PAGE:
Enrico Dandolo

Doge of Venice 1193-1205

When he became the 39th Doge of Venice on the first day of January in 1193, Enrico Dandolo was already old, blind, and burning with ambition for the republic that he now headed.

How old was he? The answer is unclear. Some accounts say he was already 85 years old when he became Doge. His remarkable deeds over the next 11 years bring that age into question, however. Others have hypothesized that he may have been in his mid-70s when he became Venice's leader.

How blind was he? Again the answer is uncertain. Writing 30 years later, Geoffrey de Villehardouin--who had known Dandolo personally--stated, "[A]lthough his eyes appeared normal, he could not see a hand in front of his face, having lost his sight after a head wound." Although even this account may have become exaggerated by the gloss of time, it is clear in any event that Dandolo's sight was severely impaired.

Some facts about Dandolo are beyond dispute. Dandolo had served Venice in diplomatic and perhaps military roles for many years, with at least two expeditions involving the Byzantine Empire based at Constantinople. On one occasion, Dandolo accompanied a disastrous expedition led by Doge Vitale Michiel in 1171-2. Upon returning to Venice, Michiel was killed by an irate mob, but Dandolo escaped blame and was appointed as an ambassador to Constantinople in the following year, as Venice sought unsuccessfully to arrive at a diplomatic settlement of its disputes with Byzantium. Renewed negotiations begun 12 years later finally led to a treaty in 1186, but the earlier episodes seem to have created in Enrico Dandolo a deep and abiding hatred for the Byzantines.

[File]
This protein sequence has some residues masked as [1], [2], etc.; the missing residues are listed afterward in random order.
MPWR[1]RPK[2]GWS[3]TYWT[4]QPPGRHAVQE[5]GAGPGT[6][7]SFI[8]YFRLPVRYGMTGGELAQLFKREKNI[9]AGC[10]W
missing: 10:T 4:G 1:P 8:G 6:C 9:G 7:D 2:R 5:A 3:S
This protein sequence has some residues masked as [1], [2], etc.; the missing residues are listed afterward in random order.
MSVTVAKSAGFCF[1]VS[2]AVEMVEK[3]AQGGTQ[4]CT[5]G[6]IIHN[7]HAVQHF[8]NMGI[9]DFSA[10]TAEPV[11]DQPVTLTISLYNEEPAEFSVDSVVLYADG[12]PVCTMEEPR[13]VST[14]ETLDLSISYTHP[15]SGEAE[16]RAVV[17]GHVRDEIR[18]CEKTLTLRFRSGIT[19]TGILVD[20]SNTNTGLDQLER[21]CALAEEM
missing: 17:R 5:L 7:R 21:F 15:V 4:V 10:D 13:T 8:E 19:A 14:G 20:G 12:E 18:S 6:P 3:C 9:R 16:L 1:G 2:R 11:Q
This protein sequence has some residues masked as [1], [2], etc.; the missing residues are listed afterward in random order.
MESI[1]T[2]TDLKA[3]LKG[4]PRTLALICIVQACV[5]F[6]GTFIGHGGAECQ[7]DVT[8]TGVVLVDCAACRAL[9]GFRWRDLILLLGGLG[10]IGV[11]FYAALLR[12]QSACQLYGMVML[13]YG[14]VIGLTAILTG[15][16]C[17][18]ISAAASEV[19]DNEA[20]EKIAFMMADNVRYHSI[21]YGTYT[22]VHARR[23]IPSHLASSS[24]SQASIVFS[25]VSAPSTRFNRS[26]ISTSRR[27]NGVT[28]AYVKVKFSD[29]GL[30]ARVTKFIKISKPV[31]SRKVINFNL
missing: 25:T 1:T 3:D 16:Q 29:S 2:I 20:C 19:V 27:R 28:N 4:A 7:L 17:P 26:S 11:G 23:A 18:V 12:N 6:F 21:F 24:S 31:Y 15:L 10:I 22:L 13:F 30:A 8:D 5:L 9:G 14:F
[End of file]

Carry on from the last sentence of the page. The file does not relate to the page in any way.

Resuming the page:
As Constantinople was to learn in 1203 when Dandolo appeared at the mouth of her harbor leading the awesome fleet of the Fourth Crusade, Enrico Dandolo was the wrong man to anger.



1998 C. I. Gable